Super Street Fighter IV 3D Edition (3DS) Review


Super Street Fighter IV 3D Edition 3DS Review
7th April, 2011 By Ian Morris
Game Info // Super Street Fighter IV 3D Edition
Super Street Fighter IV 3D Edition Boxart
Publisher: Capcom
Developer: Capcom
Players (local wireless): 1 - 2
Online Multiplayer: 1 - 2
Subtitles: Full
Available On: 3DS
Genre: Beat 'em up

If you've seen any coverage in the mainstream press, or been anywhere near a game shop, the chances are Super Street Fighter IV 3D Edition will have been plastered all over any 3DS you saw. Quite possibly the 3DS's poster-boy game, Street Fighter IV comes packing features galore, with each one designed to show off a different aspect of your shiny new console. But aside from already winning the award for the longest-name on the 3DS, what else does Super Street Fighter IV 3D Edition have to offer?

If you've never picked up a Street Fighter game before, you've really been missing out. A side-scrolling beat 'em up, Street Fighter IV 3D pits two very different characters against each other, in an over the top, all out brawl. Far from being a serious simulation, Street Fighter IV takes pride in not taking itself too seriously, as shown in the caricatures that make up most of its characters.

Super Street Fighter IV 3D Edition Screenshot

Street Fighter's a game that's not ashamed to make fun of itself - or make you laugh in the process.

Whether you're playing as Sumo wrestling champion, E.Honda, stereotypical bad guy, M. Bison (we can only presume the "M" stands for "Mount"), furry, electric, green... thing, Blanka, or Turkish oil wrestler, Hakan, most of the characters are entirely unique. Thankfully, the same thing can be said for their moves.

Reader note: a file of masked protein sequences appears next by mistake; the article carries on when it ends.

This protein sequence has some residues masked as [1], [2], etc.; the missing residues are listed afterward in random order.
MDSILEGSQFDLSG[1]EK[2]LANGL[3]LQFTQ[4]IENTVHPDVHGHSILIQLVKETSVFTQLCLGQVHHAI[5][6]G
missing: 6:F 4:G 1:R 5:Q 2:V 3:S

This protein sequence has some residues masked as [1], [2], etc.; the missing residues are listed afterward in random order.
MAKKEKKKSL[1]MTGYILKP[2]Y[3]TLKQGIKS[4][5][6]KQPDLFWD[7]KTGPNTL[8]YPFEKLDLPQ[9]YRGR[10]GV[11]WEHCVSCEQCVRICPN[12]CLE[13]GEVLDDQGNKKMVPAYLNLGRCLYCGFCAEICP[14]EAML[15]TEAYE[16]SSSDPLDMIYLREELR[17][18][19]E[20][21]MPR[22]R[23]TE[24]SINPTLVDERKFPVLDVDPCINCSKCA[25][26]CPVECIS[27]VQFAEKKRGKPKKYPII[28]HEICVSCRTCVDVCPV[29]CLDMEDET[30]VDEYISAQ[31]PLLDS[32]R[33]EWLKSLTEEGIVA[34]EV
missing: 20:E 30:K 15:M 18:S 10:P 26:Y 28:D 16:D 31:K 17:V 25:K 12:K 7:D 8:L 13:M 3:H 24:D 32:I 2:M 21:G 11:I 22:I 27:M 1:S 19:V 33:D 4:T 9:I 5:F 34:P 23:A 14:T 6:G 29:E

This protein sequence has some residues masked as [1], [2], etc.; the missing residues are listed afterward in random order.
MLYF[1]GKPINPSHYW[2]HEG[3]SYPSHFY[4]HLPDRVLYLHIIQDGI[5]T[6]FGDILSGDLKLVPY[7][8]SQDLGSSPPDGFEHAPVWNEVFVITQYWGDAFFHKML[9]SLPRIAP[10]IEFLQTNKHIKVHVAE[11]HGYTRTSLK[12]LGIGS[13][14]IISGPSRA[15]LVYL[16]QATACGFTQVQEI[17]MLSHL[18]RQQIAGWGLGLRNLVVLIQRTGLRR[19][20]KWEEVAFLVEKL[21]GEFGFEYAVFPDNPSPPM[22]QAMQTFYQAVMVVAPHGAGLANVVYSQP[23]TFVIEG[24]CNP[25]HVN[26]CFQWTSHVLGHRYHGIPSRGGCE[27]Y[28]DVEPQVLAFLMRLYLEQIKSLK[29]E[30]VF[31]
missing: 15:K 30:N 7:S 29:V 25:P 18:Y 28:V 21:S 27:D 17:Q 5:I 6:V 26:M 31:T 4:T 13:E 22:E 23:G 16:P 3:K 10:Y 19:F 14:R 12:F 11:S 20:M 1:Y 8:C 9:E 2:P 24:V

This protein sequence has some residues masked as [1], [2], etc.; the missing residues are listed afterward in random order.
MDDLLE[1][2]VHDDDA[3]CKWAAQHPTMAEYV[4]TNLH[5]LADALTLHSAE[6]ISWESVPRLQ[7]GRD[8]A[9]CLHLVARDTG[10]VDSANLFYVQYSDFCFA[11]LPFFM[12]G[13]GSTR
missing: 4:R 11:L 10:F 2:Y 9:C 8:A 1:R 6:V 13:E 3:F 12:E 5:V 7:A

Far from simply punching and kicking their way to victory (although you can still do that if you want), each character has their own move set, and selection of special moves, each of which has been designed around that character. While quick, agile characters have drop kicks, huge leaps, and spinning kicks, the larger, burlier characters have suplexes, and other throws at their disposal, letting you find a character that suits your own fighting style.

If you've ever played a beat 'em up before, you'll be familiar with the ritual that you had to follow whenever you picked up a new game. After finding a character that sort of worked for you, learning to play as them properly took hours, as you memorised, and then learnt to perform each of their moves, memorising the button combo that went with them. The problem was, this put a huge barrier on beat 'em ups, and meant they were anything but accessible - and this is something Capcom have put right for the 3DS edition.

Super Street Fighter IV 3D Edition Screenshot

Punches and kicks are performed using the X, Y, A and B buttons, along with the shoulder buttons, for varying strengths of strike.

Brilliantly, now, rather than having to remember a huge string of buttons to perform a move, all you have to do is press one of the four giant buttons that have been handily placed on the touch screen. Letting you pull off fancy combos with complete ease, the addition of the touch screen makes Street Fighter IV a game, literally, anyone can pick up and play. No longer do you have to learn how to use a character - now, all you have to do is decide which move sounds the coolest. Better still, the touch screen's fully customisable, letting you choose which of your character's four moves you want available at any one time, adding an extra layer of depth and customisation.

There is still some skill involved, though, even if Street Fighter does still suddenly feel a lot less elitist. Knowing which move to use when is still an issue, and timing is key to your success. Pull off a move at the wrong time, and your opponent could block, or, worse, beat you to the punch, but it's so much easier to get into, it's helped breathe a whole new air of life into the franchise.